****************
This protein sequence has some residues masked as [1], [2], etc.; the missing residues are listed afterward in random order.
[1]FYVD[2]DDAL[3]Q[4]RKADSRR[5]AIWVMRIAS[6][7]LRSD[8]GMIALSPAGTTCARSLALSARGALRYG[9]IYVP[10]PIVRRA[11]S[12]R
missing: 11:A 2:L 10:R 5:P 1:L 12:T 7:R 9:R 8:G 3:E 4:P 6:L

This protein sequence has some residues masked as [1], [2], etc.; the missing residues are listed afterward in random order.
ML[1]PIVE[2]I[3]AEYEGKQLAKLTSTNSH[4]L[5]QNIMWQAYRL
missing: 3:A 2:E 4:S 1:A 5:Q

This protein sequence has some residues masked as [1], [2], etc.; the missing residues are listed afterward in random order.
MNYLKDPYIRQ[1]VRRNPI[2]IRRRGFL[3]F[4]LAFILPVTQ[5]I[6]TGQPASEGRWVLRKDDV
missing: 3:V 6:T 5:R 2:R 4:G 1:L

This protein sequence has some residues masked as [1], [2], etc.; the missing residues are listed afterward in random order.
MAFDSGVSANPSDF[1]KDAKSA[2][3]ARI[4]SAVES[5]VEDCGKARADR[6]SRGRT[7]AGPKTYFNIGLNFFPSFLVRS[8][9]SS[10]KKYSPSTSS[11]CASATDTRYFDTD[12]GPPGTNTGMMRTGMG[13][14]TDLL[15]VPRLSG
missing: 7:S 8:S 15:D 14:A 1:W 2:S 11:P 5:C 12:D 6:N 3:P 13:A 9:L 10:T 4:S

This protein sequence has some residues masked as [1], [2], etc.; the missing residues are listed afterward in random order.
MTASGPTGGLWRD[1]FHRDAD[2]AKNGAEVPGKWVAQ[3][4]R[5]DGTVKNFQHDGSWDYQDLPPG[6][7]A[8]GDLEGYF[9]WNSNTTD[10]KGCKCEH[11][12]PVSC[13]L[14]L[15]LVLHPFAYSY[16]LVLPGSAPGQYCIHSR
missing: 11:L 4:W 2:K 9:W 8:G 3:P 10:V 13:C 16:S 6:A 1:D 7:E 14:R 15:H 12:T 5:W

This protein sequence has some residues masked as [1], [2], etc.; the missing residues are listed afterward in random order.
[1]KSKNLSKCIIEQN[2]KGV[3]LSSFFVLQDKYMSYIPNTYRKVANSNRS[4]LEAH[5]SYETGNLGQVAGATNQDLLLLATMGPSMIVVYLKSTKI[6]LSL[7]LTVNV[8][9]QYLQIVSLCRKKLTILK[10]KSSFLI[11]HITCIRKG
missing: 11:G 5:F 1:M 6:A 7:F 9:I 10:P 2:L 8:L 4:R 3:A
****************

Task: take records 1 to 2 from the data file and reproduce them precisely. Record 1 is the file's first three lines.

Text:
This protein sequence has some residues masked as [1], [2], etc.; the missing residues are listed afterward in random order.
[1]FYVD[2]DDAL[3]Q[4]RKADSRR[5]AIWVMRIAS[6][7]LRSD[8]GMIALSPAGTTCARSLALSARGALRYG[9]IYVP[10]PIVRRA[11]S[12]R
missing: 11:A 2:L 10:R 5:P 1:L 12:T 7:R 9:R 8:G 3:E 4:P 6:L

This protein sequence has some residues masked as [1], [2], etc.; the missing residues are listed afterward in random order.
ML[1]PIVE[2]I[3]AEYEGKQLAKLTSTNSH[4]L[5]QNIMWQAYRL
missing: 3:A 2:E 4:S 1:A 5:Q